I was never very interested in religion, but I loved everything about my grandmother’s culture: the Yiddish newspaper that was folded up on an overstuffed, upholstered armchair in the living room; the front parlor, where I slept, and which looked out over the street; the pantry closet which smelled vaguely from matza. Most of all, I loved that she came from Minkowitz. It sounded so exotic. It was somewhere across the ocean, in a vast country called Russia. She wasn’t born in America, like I was. She came from a mysterious place and she was a foreigner with secrets. I felt about her the way the ancients must have felt about travelers who arrived in their midst; they wanted to hear stories, to learn about how people lived in faraway lands. The slightest details that my grandmother divulged about Minkowitz became indelibly imprinted on my brain.
“Gram, did you go to school?”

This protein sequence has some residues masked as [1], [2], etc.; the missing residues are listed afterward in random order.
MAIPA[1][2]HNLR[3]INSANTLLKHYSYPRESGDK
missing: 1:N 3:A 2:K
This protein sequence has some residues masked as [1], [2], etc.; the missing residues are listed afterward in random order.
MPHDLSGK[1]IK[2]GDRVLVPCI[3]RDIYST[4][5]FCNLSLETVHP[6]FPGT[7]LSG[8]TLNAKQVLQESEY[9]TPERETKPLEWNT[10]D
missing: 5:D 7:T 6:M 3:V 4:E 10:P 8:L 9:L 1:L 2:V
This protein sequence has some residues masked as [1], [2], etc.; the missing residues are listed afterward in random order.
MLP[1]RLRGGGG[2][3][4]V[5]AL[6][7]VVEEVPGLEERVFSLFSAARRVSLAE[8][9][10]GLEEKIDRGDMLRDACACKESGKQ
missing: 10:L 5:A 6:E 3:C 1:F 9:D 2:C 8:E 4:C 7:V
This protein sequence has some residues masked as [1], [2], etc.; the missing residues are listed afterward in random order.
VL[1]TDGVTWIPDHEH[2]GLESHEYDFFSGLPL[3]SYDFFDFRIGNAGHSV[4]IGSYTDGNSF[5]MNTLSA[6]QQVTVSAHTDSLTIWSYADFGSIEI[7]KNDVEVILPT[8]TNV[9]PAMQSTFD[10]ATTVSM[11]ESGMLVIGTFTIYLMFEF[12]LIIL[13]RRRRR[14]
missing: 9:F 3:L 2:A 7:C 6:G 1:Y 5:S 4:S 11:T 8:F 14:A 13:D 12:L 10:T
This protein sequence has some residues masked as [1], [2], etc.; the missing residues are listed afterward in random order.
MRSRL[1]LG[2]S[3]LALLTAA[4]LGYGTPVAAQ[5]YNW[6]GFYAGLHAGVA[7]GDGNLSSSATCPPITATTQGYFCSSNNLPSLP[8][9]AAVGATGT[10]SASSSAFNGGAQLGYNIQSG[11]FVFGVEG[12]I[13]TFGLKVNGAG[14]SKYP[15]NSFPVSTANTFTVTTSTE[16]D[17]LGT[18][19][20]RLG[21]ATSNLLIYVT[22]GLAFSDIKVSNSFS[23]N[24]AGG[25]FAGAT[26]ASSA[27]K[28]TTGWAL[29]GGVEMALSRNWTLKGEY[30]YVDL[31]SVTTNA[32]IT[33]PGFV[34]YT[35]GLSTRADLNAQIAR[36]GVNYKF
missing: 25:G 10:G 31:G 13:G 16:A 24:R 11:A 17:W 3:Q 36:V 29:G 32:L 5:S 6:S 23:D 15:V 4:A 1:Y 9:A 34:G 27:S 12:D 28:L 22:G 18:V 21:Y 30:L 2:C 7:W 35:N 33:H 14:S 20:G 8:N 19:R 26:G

“Why not, Gram?”
“We weren’t allowed to.”
“Why couldn’t you go to school?”
I was like a little prosecuting attorney, and my grandmother softened on the witness stand. She got a faraway look in her eyes.
“I stood at the bottom of the hill, looking up at the school where the Russian girls studied. They wore blue uniforms. I wanted to be educated like them.”
“But you couldn’t….?”
She shook her head no. I wrote down everything she told me, and thought about it until the next time I saw her. Then I started asking questions again.
“If you didn’t go to school, what did you do all day in Minkowitz?”
“When I was 10 years old, like you are now, I was working.”
“What kind of work?”
“I dried tobacco leaves in the field with the women.”
I had never seen a tobacco leaf. Why did they need to be dried? I wrote down what my grandmother told me, and mulled it over until our next conversation. My mother said I was making my grandmother crazy. I didn’t understand what I was doing wrong. I loved my grandmother. I was just asking her about her childhood.
“Tell me about your house, Gram. What did it look like?”
“The floor was made from goat dreck.”
Goat shit for a floor. Were there clumps of dung? Who spread them out? Did they stink? What happened if you walked on the floor with bare feet? I clung to each tidbit, marinating it in my mind and imagination, repeating it to myself as though my life depended upon my remembering it.